It’s not just American universities that bring out the ultra-progressive zealots who believe speech which makes them uncomfortable should not be permitted.
At Canada’s Wilfrid Laurier University, a group called Advocates for a Student Culture of Consent (ASCC) was irate that the Criminology Students Association (CSA) had invited Toronto lawyer Danielle Robitaille to campus to be the keynote speaker at a conference.
Robitaille’s “sin,” according to Laurier U.’s David Haskell writing in the Toronto Star, was that she had defended — successfully — a CBC radio host of sexual assault.
“On a Facebook page they created they list their reasons for wanting the speech cancelled,” Haskell reports.
“The reasons all centered around the notion that because Robitaille had advocated on behalf of an alleged sex offender, Ghomeshi, anything she said, even her presence, could be traumatizing for those who had experienced sexual violence and anyone else sensitive to the issue.”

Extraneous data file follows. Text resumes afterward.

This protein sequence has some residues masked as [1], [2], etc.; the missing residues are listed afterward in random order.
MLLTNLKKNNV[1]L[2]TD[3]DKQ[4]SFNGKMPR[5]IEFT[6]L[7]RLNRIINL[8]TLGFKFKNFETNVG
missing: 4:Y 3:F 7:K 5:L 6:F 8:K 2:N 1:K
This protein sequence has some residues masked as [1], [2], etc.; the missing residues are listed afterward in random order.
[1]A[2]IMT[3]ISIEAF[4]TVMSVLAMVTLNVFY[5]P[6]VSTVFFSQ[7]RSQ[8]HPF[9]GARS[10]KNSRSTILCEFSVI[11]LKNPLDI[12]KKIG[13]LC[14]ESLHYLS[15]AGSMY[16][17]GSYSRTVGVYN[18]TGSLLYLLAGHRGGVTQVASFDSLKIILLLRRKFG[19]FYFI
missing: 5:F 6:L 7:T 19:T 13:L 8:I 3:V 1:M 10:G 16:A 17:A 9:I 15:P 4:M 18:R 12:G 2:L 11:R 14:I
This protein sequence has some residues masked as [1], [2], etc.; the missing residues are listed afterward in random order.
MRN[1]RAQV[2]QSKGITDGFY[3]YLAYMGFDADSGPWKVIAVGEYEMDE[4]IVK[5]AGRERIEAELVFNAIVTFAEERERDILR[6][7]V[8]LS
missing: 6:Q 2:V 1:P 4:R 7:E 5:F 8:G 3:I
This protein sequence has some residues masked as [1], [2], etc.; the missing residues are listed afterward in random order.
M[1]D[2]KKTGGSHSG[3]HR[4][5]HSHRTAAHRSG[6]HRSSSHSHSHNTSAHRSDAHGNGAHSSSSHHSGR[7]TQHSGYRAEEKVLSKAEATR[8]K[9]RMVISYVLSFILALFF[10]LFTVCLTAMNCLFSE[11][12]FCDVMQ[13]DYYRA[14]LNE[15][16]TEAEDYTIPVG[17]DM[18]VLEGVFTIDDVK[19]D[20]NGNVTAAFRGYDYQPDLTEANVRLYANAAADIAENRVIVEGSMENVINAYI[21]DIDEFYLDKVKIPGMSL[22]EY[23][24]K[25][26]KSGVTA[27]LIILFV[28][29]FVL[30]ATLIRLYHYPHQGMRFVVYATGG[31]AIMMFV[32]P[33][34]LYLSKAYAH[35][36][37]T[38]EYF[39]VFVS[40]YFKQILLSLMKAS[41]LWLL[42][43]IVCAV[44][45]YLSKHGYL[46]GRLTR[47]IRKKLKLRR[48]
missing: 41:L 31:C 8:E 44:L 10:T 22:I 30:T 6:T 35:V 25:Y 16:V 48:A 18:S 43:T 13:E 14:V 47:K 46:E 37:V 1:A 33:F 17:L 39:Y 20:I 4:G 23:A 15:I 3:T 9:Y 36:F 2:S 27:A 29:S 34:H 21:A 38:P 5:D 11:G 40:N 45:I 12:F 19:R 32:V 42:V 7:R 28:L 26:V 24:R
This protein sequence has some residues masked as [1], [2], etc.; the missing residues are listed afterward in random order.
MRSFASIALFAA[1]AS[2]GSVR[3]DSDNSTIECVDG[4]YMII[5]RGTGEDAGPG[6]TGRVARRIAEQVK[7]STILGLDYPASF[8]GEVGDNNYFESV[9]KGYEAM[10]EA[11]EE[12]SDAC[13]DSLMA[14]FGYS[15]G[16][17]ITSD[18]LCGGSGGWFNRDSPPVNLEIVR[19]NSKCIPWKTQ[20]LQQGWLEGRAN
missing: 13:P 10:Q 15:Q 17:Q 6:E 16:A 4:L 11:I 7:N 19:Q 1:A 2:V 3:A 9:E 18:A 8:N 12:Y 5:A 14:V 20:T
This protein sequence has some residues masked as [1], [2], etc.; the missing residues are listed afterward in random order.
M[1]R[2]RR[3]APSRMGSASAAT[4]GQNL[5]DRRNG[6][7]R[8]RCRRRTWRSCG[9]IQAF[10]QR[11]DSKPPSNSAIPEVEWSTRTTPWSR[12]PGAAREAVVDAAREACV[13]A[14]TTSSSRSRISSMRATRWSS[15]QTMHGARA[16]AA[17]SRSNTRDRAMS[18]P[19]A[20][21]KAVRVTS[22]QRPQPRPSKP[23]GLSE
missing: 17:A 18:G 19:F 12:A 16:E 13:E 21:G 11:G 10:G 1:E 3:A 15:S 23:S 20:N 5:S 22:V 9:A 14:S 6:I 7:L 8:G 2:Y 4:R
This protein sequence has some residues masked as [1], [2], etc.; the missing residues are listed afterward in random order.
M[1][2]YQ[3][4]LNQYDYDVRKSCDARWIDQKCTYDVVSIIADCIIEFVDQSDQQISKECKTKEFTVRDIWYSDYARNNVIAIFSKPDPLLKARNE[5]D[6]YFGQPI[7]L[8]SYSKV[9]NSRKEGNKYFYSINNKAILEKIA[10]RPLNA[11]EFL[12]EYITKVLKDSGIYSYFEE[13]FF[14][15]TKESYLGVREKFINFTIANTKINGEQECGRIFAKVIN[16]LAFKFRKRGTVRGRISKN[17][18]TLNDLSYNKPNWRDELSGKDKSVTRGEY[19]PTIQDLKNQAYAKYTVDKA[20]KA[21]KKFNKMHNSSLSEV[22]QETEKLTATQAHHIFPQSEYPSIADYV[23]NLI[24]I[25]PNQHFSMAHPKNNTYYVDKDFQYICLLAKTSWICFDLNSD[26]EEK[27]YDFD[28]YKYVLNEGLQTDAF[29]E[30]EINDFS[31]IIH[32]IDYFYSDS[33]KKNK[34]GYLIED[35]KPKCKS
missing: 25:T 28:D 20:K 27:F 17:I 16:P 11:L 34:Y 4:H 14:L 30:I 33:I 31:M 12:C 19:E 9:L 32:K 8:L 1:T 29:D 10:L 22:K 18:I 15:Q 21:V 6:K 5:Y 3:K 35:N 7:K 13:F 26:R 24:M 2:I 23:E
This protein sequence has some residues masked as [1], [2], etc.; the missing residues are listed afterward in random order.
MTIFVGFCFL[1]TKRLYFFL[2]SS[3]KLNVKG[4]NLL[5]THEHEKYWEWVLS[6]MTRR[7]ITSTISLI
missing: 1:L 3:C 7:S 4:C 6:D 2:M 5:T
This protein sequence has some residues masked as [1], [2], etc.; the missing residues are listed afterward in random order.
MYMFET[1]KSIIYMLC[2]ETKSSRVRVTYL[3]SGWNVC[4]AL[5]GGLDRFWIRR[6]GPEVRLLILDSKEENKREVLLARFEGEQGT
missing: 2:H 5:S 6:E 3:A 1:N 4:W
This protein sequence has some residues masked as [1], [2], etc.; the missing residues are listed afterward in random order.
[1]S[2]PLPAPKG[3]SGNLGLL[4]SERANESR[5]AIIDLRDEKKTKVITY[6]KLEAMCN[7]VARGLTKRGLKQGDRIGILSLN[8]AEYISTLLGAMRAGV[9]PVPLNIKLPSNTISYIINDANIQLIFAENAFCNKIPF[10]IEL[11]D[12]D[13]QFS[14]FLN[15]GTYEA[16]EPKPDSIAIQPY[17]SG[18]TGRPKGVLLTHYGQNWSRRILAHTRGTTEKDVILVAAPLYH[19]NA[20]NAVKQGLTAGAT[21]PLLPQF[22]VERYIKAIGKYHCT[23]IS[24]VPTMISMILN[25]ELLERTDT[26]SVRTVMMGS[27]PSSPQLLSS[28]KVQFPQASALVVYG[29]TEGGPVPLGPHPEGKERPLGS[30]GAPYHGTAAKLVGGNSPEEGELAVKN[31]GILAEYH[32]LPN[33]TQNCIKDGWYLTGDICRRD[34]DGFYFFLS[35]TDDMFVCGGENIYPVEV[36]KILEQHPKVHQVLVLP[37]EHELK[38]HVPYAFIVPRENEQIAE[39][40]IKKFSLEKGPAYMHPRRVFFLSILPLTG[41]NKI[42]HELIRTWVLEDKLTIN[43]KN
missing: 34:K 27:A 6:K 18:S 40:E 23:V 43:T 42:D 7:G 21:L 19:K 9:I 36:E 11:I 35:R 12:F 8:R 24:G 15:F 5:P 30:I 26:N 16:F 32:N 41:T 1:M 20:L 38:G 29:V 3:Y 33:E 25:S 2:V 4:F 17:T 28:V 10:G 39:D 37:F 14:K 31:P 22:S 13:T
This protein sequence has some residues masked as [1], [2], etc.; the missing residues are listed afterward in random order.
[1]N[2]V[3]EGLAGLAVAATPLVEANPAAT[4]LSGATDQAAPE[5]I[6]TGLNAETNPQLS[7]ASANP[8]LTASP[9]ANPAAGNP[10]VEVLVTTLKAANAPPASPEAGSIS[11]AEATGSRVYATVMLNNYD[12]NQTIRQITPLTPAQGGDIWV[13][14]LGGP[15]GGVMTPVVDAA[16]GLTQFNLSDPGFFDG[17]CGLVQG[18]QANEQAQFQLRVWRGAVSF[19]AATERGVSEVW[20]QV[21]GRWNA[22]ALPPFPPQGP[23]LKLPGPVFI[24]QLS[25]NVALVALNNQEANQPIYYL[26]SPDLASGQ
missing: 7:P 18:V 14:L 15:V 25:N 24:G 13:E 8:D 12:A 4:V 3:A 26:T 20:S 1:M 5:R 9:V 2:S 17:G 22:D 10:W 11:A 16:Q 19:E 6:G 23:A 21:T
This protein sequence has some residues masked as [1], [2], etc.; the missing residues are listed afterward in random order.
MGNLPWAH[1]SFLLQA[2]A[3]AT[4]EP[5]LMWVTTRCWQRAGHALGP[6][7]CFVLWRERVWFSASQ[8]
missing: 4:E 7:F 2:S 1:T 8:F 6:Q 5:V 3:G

“WLU’s choice to amplify (Robitaille’s) voice has caused harm and makes us feel unsafe, invalidated and not believed,” the ASCC wrote.
Also explicit in their demands was the idea that they should be able to choose which topics are appropriate to discuss on campus and which are not. For example, they wrote: “During the ([Jian] Ghomeshi) trial it was hard enough to find spaces momentarily free from these debates, but to actively choose to bring this debate to campus is very different and actively signals that this is up to debate when it is not.” …
Despite having accomplished their goal of getting Robitaille’s speech cancelled, the members of the ASCC and their supporters did not emerge from their battle free from emotional scars. At least that is what one is led to believe when one reads the congratulatory message sent to the group by Laurier’s Diversity and Equity Office (DEO) — an official administrative body of the university with the mandate to “cultivate a culture on campus that respects and promotes diversity, equity, inclusion, and social justice.”
The DEO’s letter to the group, also found on the ASCC Facebook page, promised support because: “Though Robitaille cancelled her address, The Diversity and Equity Office recognizes that survivors and their support networks in our community have been impacted … We recognize the range of impacts this can have on members of our community, including impacts on feelings of safety and belonging.”